Business must make the case for fundamental tax reform, eliminating or reducing both individual and corporate tax preferences to both increase revenues and reduce our tax rates to globally competitive levels. Business must show how our vital safety net – Social Security and Medicare – can be made sound for this and future generations. And we must re-establish sound budgeting processes so that our public finances get back and stay on track.
The breakdown of the policymaking process in Washington is another reason for the loss of trust in government broadly. The failure of our elected policymakers to address the urgent, crucial issues facing our nation is a scandal of epic proportions. A continued inability to govern means that business – and workers and our entire economy – inevitably will suffer.
Business men and women must resume their traditional role in the public square in times of trouble. They should make clear their willingness to recognize and praise civility, constructive engagement, and honorable compromise in the nation’s interest. Business leaders also should inform themselves about basic reforms to the legislative process (coupled with reforms to campaign funding and lobbying) that would steer elected policymakers to put the nation ahead of politics.
The money chase in today’s campaign finance system corrodes public trust in government, and as a result erodes public trust and puts a damper on economic growth.
Business leaders must demand the same disclosure and transparency in our electoral system that they are required to offer in their firms’ finances. They should recommend a matching system for small-dollar contributions for federal elections that will make it possible for our elected policymakers to run without reliance on big-dollar donors. And they should demand that states move from election-based to appointment-based judicial systems, to end the unseemly reliance of prospective judges on contributions from individuals and interests who may later come before the bench.
In the decades following the Second World War, business scholars began espousing the notion of the corporation’s role as confined to maximizing profits for the shareholders of the moment. This ideological shift swept corporate America, due in part to companies’ belief that greater global competition required that they pare down to essentials. The result has been “quarterly capitalism,” which has shifted focus and resources away from building enduring value in the firm.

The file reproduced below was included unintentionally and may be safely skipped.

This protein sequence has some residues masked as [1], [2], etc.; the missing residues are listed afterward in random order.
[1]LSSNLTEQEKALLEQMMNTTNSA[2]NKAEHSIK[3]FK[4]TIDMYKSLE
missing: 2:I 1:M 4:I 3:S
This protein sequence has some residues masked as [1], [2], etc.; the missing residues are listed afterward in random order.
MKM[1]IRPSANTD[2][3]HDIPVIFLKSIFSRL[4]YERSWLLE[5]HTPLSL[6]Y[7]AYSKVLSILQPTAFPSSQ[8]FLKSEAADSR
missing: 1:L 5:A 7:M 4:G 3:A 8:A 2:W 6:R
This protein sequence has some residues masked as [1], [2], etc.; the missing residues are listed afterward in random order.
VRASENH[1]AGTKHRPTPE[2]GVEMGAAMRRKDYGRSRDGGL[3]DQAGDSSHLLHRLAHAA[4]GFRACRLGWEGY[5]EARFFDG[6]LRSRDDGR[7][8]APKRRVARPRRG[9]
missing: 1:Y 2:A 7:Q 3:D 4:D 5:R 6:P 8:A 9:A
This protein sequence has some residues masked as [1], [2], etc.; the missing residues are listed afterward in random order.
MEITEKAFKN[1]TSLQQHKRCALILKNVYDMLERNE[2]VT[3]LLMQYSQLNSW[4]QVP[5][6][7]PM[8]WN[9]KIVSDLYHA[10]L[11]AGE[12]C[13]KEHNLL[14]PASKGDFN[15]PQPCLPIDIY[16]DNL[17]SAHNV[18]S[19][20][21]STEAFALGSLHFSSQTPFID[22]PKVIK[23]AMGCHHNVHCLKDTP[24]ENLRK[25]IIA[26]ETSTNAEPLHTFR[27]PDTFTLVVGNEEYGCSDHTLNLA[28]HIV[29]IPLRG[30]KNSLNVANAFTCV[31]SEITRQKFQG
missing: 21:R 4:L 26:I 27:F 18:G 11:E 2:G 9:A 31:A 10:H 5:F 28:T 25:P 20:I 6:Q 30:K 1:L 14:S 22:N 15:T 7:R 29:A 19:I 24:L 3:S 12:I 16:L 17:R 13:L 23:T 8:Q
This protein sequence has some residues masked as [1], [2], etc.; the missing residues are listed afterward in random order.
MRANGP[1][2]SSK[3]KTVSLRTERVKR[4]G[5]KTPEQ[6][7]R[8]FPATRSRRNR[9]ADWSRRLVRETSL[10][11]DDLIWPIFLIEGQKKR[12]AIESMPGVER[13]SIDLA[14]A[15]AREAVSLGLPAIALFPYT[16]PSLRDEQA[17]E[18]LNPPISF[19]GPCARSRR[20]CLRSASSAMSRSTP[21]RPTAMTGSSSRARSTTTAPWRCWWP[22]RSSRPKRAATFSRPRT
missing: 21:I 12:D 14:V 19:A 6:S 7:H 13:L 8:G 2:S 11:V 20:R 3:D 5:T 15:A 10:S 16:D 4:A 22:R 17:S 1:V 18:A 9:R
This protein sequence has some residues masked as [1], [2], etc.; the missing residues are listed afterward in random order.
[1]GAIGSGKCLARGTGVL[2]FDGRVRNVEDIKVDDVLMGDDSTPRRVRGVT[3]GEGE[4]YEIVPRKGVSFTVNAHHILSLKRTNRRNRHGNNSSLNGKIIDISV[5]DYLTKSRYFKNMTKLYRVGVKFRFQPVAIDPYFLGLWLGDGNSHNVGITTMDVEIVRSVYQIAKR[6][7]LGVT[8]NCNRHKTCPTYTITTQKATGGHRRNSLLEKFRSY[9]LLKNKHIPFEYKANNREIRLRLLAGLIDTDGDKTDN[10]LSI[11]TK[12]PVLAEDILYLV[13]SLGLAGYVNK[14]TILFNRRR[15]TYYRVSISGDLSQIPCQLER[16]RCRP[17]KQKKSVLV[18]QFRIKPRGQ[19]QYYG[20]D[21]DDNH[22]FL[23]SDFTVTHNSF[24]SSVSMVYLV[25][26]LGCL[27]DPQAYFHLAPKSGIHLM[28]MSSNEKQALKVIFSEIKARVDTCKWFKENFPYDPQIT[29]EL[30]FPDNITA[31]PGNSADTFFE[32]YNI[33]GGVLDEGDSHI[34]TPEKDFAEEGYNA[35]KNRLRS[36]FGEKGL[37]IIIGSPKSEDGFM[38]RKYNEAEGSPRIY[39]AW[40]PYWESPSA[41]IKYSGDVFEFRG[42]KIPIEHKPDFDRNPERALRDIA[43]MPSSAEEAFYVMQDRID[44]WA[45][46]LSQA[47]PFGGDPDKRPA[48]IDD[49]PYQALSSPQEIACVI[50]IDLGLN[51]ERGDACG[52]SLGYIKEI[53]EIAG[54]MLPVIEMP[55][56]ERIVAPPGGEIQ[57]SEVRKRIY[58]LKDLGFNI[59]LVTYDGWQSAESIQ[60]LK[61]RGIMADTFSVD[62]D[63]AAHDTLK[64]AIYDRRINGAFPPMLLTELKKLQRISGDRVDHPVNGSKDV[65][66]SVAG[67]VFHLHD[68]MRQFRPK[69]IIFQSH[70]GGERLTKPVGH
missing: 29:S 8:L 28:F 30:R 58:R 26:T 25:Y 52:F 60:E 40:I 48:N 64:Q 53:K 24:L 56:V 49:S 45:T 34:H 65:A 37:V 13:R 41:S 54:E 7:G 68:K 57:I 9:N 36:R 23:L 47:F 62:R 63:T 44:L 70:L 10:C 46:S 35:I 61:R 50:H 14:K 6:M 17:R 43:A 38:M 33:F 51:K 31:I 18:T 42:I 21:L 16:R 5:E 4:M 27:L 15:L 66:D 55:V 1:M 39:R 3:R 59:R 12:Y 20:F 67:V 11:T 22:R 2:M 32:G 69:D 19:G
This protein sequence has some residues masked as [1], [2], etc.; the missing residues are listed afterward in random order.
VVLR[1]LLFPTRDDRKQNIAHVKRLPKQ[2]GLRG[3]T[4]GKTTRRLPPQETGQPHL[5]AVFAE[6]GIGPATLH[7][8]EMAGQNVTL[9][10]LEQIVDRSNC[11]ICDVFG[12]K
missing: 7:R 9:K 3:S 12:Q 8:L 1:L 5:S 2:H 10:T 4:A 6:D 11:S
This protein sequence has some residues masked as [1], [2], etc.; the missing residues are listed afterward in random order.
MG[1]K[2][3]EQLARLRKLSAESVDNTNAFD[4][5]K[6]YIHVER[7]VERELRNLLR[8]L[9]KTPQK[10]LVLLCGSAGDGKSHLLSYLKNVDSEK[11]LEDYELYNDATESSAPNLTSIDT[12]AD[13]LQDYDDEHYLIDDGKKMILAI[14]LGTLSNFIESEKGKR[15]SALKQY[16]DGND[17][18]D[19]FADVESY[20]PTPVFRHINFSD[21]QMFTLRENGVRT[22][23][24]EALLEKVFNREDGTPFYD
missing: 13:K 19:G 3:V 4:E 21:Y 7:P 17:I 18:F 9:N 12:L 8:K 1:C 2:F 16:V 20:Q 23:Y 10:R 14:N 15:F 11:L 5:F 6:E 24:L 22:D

Business leaders can reverse this trend by expanding their sights to a corporate model that serves all stakeholders. Companies cannot prosper over the long run without also achieving success and sustainability for their customers, employees, suppliers, the environment, and the communities in which they do business.
What Business and Policy Leaders are saying
Now more than ever, business and policy leaders need to harness and realize the unparalleled power of capitalism. This book shows us how.
Neither an encomium nor a dirge, but a thoughtful, practical analysis of how business leaders can help repair the weaknesses in American capitalism and make it perform better for all of us.
Founding Director, Congressional Budget Office
No method of organizing economic activity has done more for the prosperity of the ordinary person than capitalism. It has harnessed the desire to deploy capital and one’s intellect and labor to do better for one’s family by meeting the needs of others. However, course corrections are periodically required to make it work fairly for everyone. Sustaining Capitalism offers the perfect course correction for capitalism—one that gives every citizen a shot at realizing the American Dream.
This thought-provoking book provides a bipartisan roadmap to how business leaders and policymakers can make capitalism work for all— to ensure that every citizen gets a shot at realizing the American Dream.
Americans are rightly worried about prospects for long-term growth, but a deeper concern is declining trust in public institutions—can government work for growth—and do so for everyone? All business leaders should read this book—a manifesto of the need to stand up for free enterprise and for policies that help it raise living standards. Sustaining Capitalism offers bipartisan solutions in key policy areas and in reforms to make government more accountable. This book offers a call to action to business leaders to reclaim their role in the public square.
and Economics, Columbia Business School
While one might debate any specific policy proposal in this thoughtful book, the authors make an important call to business leaders to engage more deeply in the public square to help bridge today’s partisan divide.
Sustainable solutions to America’s toughest challenges will require bipartisan support, and this book presents a range of common sense ideas to grow the economy, secure our fiscal future and move the country beyond political gridlock.
Peter G. Peterson Foundation